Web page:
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Parasitic Jaeger

Parasitic Jaeger

Also known as the Arctic Skua, they aggressively protect their nests - be careful!

What you need to know about the Parasitic Jaeger

Our Expert Says… "As well as dive-bombing, Parasitic Jaegers have another fascinating defensive behavior. One will sometimes pretend to be injured on the ground, trying to lure you away from the nest by feigning the fact that they might be an easy meal and distracting you from the nest."

The parasitic jaeger is sometimes also known as the Arctic skua. Smaller than many other skua species, the parasitic jaeger grows to about 45cm (18”) long with a 1.15m (45”) wingspan. It can be tricky to identify this skua as it occurs in three different colors (known as “morphs”) ranging from brown with mainly-white underparts to all dark-brown. They all have a white flash on the wing.

A migratory species, parasitic jaegers overwinter in the tropics and return to the northern arctic to nest on dry tundra, hills, and remote islands. However, there is also a significant population that breeds in the north of the UK, including the Shetland and Orkney Islands and the Outer Hebrides. They are aggressively protective of their nests and will attack any predators such as foxes that approach by dive-bombing them and pecking at the head. They will also take on humans, so be careful in the nesting season!

The Arctic skua’s name of parasitic jaeger is given because of its main feeding habits. Jaeger is from the German word for “hunter”, and it’s parasitic because it steals food from other bird species, usually gulls and terns.

Although populations are generally stable, the population of parasitic jaegers in Iceland has suffered a population crash since the early years of the 21st century and they are now listed as “Endangered” here.

Parasitic Jaeger: Pictures & Videos

Parasitic Jaeger

Spots where the Parasitic Jaeger can be observed

Polar Bear (Ursus maritimus)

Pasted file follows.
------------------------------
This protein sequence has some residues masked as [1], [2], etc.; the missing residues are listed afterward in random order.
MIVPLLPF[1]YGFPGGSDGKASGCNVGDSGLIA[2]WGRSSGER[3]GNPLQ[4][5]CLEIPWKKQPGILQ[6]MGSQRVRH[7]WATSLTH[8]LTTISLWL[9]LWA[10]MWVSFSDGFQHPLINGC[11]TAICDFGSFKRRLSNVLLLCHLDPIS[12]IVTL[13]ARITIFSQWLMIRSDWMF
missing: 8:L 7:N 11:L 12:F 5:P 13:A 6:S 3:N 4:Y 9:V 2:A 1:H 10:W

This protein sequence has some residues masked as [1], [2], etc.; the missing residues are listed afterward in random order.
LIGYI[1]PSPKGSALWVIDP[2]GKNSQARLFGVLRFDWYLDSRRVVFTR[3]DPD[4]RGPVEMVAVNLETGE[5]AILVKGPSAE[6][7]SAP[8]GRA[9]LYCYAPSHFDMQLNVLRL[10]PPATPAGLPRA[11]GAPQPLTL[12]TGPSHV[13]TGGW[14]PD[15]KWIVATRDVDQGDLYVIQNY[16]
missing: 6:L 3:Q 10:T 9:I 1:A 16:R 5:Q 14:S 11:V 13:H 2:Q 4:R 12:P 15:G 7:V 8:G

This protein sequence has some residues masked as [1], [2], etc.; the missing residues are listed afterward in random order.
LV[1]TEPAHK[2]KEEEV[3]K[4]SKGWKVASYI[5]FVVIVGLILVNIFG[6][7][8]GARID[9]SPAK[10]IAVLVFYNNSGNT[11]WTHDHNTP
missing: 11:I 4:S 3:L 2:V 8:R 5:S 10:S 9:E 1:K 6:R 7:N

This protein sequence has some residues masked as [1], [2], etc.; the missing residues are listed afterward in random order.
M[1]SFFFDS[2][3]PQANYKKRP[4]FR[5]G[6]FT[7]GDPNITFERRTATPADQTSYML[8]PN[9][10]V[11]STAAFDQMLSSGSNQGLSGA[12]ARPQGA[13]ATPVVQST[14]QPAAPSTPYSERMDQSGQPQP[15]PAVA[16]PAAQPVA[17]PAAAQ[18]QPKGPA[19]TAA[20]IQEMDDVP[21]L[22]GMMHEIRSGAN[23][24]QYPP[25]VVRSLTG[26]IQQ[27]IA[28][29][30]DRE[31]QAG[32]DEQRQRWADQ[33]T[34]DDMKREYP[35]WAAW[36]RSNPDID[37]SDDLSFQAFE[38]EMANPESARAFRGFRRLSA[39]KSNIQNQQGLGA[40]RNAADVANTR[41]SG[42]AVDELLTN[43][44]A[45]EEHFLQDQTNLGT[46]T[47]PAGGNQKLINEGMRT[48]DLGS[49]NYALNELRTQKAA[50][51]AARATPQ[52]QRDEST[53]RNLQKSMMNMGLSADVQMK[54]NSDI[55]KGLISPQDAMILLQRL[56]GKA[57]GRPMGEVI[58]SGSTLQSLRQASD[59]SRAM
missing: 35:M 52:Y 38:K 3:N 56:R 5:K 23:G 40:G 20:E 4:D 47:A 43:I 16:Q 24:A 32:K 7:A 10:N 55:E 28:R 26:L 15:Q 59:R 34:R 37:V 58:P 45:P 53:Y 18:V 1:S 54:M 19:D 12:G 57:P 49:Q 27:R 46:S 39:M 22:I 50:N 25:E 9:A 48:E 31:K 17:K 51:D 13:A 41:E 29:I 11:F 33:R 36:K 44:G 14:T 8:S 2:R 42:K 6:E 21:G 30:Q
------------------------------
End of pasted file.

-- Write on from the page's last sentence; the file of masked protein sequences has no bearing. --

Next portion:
Exploring the pack ice

The highlight of many Svalbard cruises is to explore the pack ice, and the best conditions occur when there is an obvious edge to pack ice to sail past, or calm seas where some ships go into the loose pack ice.

It is a unique and unforgettable experience to explore the pack ice ‘at the top of the World’. Seabirds feed along the edge, that can also be good for Harp Seals, and whales. The highlight is to spot a bear. Sometimes they are at a distance, sometimes a few hundred metres away, sometimes they come right up to the ship. What is crucial is to bring binoculars to enjoy and observe the Polar Bear in the heart of their realm, the pack ice, whatever the distance.

Sometimes a bear is seen quickly, sometimes it takes a few hours, sometimes it takes most of the day. Other times two days can be spent exploring the pack without seeing a bear. It is important to patient, enjoy the whole experience, with a bear sighting being the icing on … the pack ice! Conditions can change quickly. Mists often come in to reduce visibility. Currents can spread out the ice into widely scattered pack, making bear sightings less likely. Strong winds and a swell can mean keeping further away from the pack ice edge.   In the early season the whole northern coast is in the grip of the pack, plus fast ice in the deeper parts of the fjords on the western side. Ships explore the ice edge to the NW of Spitsbergen at this time, with more options as the ice retreats north. As the pack ice retreats north it gradually ‘unzips’ from west to east, clearing the coast of northern Spitsbergen first, then the northern end of Hinlopenstretet, (enabling circumnavigations of Spitsbergen, exactly when varying from season to season), then the northern coast of Nordaustlandet and Sjuøyane.

Some years the ice edge can end up a long way to the north, enabling a circumnavigation of the whole archipelago, even to reach remote Kvitøya. Other years, pack ice remains along the northern coast of Nordaustlandet, caught up among the offshore islands. This prevents a circumnavigation of the archipelago, but the areas of drifting pack ice around and places like Lagøya and Sjuøyane can be superb for ship cruising and even Zodiac cruise amongst the pack.

Our trips to spot the Parasitic Jaeger

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